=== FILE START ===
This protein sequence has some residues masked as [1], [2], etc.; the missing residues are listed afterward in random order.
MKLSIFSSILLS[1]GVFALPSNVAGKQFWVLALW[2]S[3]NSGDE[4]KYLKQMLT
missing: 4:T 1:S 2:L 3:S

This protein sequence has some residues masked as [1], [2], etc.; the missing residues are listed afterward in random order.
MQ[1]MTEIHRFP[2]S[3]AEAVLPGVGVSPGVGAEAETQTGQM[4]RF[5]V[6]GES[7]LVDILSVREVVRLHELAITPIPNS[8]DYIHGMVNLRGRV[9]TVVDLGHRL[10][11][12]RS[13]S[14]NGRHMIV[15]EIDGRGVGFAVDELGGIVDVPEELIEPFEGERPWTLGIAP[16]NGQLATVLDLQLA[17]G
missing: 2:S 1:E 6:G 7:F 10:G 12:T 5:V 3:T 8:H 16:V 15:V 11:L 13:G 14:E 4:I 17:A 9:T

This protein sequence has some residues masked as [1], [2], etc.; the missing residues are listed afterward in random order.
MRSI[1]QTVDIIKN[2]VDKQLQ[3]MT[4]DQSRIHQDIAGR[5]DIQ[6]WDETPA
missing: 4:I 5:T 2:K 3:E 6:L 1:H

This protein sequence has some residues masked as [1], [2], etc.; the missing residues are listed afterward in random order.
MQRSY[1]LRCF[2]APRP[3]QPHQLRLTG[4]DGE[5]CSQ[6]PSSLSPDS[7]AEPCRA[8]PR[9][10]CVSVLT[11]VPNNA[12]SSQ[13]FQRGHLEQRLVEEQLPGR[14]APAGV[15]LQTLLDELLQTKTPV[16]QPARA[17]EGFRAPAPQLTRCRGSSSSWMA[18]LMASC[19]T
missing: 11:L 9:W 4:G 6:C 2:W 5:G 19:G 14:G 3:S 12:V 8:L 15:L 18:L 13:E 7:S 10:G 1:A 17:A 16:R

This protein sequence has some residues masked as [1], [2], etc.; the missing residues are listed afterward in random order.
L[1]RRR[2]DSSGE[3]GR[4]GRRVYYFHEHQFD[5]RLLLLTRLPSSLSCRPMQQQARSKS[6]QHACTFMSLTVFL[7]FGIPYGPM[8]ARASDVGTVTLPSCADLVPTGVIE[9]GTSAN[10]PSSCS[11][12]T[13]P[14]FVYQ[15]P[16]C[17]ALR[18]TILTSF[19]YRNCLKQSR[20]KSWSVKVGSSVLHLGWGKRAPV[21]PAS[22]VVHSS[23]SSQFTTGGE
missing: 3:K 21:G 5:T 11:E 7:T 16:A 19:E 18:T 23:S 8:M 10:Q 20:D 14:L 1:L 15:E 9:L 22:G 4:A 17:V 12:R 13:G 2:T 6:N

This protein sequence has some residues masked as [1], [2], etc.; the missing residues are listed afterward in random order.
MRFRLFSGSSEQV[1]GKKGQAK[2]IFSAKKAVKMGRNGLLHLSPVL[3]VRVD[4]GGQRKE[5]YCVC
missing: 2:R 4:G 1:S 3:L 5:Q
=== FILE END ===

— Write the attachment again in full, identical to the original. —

This protein sequence has some residues masked as [1], [2], etc.; the missing residues are listed afterward in random order.
MKLSIFSSILLS[1]GVFALPSNVAGKQFWVLALW[2]S[3]NSGDE[4]KYLKQMLT
missing: 4:T 1:S 2:L 3:S

This protein sequence has some residues masked as [1], [2], etc.; the missing residues are listed afterward in random order.
MQ[1]MTEIHRFP[2]S[3]AEAVLPGVGVSPGVGAEAETQTGQM[4]RF[5]V[6]GES[7]LVDILSVREVVRLHELAITPIPNS[8]DYIHGMVNLRGRV[9]TVVDLGHRL[10][11][12]RS[13]S[14]NGRHMIV[15]EIDGRGVGFAVDELGGIVDVPEELIEPFEGERPWTLGIAP[16]NGQLATVLDLQLA[17]G
missing: 2:S 1:E 6:G 7:F 10:G 12:T 5:V 3:T 8:H 16:V 15:V 11:L 13:G 14:E 4:I 17:A 9:T

This protein sequence has some residues masked as [1], [2], etc.; the missing residues are listed afterward in random order.
MRSI[1]QTVDIIKN[2]VDKQLQ[3]MT[4]DQSRIHQDIAGR[5]DIQ[6]WDETPA
missing: 4:I 5:T 2:K 3:E 6:L 1:H

This protein sequence has some residues masked as [1], [2], etc.; the missing residues are listed afterward in random order.
MQRSY[1]LRCF[2]APRP[3]QPHQLRLTG[4]DGE[5]CSQ[6]PSSLSPDS[7]AEPCRA[8]PR[9][10]CVSVLT[11]VPNNA[12]SSQ[13]FQRGHLEQRLVEEQLPGR[14]APAGV[15]LQTLLDELLQTKTPV[16]QPARA[17]EGFRAPAPQLTRCRGSSSSWMA[18]LMASC[19]T
missing: 11:L 9:W 4:G 6:C 2:W 5:G 19:G 14:G 3:S 12:V 8:L 15:L 18:L 13:E 7:S 10:G 1:A 17:A 16:R

This protein sequence has some residues masked as [1], [2], etc.; the missing residues are listed afterward in random order.
L[1]RRR[2]DSSGE[3]GR[4]GRRVYYFHEHQFD[5]RLLLLTRLPSSLSCRPMQQQARSKS[6]QHACTFMSLTVFL[7]FGIPYGPM[8]ARASDVGTVTLPSCADLVPTGVIE[9]GTSAN[10]PSSCS[11][12]T[13]P[14]FVYQ[15]P[16]C[17]ALR[18]TILTSF[19]YRNCLKQSR[20]KSWSVKVGSSVLHLGWGKRAPV[21]PAS[22]VVHSS[23]SSQFTTGGE
missing: 3:K 21:G 5:T 11:E 7:T 16:A 19:E 18:T 23:S 8:M 10:Q 20:D 14:L 1:L 15:E 9:L 22:G 4:A 17:V 12:R 13:G 2:T 6:N

This protein sequence has some residues masked as [1], [2], etc.; the missing residues are listed afterward in random order.
MRFRLFSGSSEQV[1]GKKGQAK[2]IFSAKKAVKMGRNGLLHLSPVL[3]VRVD[4]GGQRKE[5]YCVC
missing: 2:R 4:G 1:S 3:L 5:Q